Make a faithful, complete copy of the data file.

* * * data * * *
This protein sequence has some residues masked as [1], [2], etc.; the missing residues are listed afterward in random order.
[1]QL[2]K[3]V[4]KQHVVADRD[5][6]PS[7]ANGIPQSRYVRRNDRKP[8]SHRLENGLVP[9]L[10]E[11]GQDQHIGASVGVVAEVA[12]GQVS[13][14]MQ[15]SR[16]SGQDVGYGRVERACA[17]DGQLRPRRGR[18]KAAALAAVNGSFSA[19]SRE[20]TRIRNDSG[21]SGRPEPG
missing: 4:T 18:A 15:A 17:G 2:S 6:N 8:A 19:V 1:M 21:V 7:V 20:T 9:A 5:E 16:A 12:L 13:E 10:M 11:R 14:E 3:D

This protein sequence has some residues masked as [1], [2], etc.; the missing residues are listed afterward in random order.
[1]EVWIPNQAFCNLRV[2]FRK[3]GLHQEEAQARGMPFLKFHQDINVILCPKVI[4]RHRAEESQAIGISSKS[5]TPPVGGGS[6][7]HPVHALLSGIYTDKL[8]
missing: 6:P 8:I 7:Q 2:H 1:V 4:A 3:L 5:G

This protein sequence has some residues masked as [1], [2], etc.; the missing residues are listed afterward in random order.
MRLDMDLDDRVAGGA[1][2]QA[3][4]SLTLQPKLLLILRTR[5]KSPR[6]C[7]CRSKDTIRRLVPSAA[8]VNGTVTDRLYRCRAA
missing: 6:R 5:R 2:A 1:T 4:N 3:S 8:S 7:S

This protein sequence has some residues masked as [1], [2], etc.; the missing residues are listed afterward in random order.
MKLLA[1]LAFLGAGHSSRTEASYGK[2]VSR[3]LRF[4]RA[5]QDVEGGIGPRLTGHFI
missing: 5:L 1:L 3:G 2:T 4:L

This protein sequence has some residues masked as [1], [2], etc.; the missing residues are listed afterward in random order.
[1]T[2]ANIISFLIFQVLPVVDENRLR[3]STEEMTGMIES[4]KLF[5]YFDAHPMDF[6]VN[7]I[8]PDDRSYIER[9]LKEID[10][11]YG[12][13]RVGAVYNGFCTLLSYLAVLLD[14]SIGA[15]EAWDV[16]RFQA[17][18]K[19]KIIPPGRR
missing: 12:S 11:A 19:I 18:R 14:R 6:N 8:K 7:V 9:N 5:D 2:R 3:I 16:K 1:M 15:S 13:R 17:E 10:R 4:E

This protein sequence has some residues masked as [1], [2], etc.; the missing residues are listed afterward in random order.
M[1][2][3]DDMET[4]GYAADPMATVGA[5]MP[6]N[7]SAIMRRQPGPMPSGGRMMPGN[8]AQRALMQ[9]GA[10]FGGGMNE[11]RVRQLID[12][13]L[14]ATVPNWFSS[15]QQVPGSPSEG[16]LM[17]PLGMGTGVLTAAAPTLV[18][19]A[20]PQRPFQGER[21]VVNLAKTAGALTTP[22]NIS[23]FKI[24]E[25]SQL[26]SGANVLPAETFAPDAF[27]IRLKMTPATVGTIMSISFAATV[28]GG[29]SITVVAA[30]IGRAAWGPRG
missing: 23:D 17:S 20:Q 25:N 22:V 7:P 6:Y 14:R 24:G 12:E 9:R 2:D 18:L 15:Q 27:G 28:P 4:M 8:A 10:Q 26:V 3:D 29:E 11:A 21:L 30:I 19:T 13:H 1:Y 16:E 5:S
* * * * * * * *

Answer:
This protein sequence has some residues masked as [1], [2], etc.; the missing residues are listed afterward in random order.
[1]QL[2]K[3]V[4]KQHVVADRD[5][6]PS[7]ANGIPQSRYVRRNDRKP[8]SHRLENGLVP[9]L[10]E[11]GQDQHIGASVGVVAEVA[12]GQVS[13][14]MQ[15]SR[16]SGQDVGYGRVERACA[17]DGQLRPRRGR[18]KAAALAAVNGSFSA[19]SRE[20]TRIRNDSG[21]SGRPEPG
missing: 4:T 18:A 15:A 17:G 2:S 6:N 8:A 19:V 1:M 21:V 7:V 20:T 9:A 5:E 16:A 12:L 13:E 10:M 11:R 14:E 3:D

This protein sequence has some residues masked as [1], [2], etc.; the missing residues are listed afterward in random order.
[1]EVWIPNQAFCNLRV[2]FRK[3]GLHQEEAQARGMPFLKFHQDINVILCPKVI[4]RHRAEESQAIGISSKS[5]TPPVGGGS[6][7]HPVHALLSGIYTDKL[8]
missing: 6:P 8:I 7:Q 2:H 1:V 4:A 3:L 5:G

This protein sequence has some residues masked as [1], [2], etc.; the missing residues are listed afterward in random order.
MRLDMDLDDRVAGGA[1][2]QA[3][4]SLTLQPKLLLILRTR[5]KSPR[6]C[7]CRSKDTIRRLVPSAA[8]VNGTVTDRLYRCRAA
missing: 6:R 5:R 2:A 1:T 4:N 3:S 8:S 7:S

This protein sequence has some residues masked as [1], [2], etc.; the missing residues are listed afterward in random order.
MKLLA[1]LAFLGAGHSSRTEASYGK[2]VSR[3]LRF[4]RA[5]QDVEGGIGPRLTGHFI
missing: 5:L 1:L 3:G 2:T 4:L

This protein sequence has some residues masked as [1], [2], etc.; the missing residues are listed afterward in random order.
[1]T[2]ANIISFLIFQVLPVVDENRLR[3]STEEMTGMIES[4]KLF[5]YFDAHPMDF[6]VN[7]I[8]PDDRSYIER[9]LKEID[10][11]YG[12][13]RVGAVYNGFCTLLSYLAVLLD[14]SIGA[15]EAWDV[16]RFQA[17][18]K[19]KIIPPGRR
missing: 12:S 11:A 19:I 18:R 14:R 6:N 8:K 7:V 9:N 5:D 2:R 3:I 16:K 1:M 15:S 13:R 17:E 10:R 4:E

This protein sequence has some residues masked as [1], [2], etc.; the missing residues are listed afterward in random order.
M[1][2][3]DDMET[4]GYAADPMATVGA[5]MP[6]N[7]SAIMRRQPGPMPSGGRMMPGN[8]AQRALMQ[9]GA[10]FGGGMNE[11]RVRQLID[12][13]L[14]ATVPNWFSS[15]QQVPGSPSEG[16]LM[17]PLGMGTGVLTAAAPTLV[18][19]A[20]PQRPFQGER[21]VVNLAKTAGALTTP[22]NIS[23]FKI[24]E[25]SQL[26]SGANVLPAETFAPDAF[27]IRLKMTPATVGTIMSISFAATV[28]GG[29]SITVVAA[30]IGRAAWGPRG
missing: 23:D 17:S 20:Q 25:N 22:V 7:P 6:Y 14:R 24:G 12:E 9:R 2:D 18:L 15:Q 27:G 28:P 4:M 8:A 10:Q 26:V 3:D 29:E 11:A 21:L 30:I 19:T 13:H 1:Y 16:E 5:S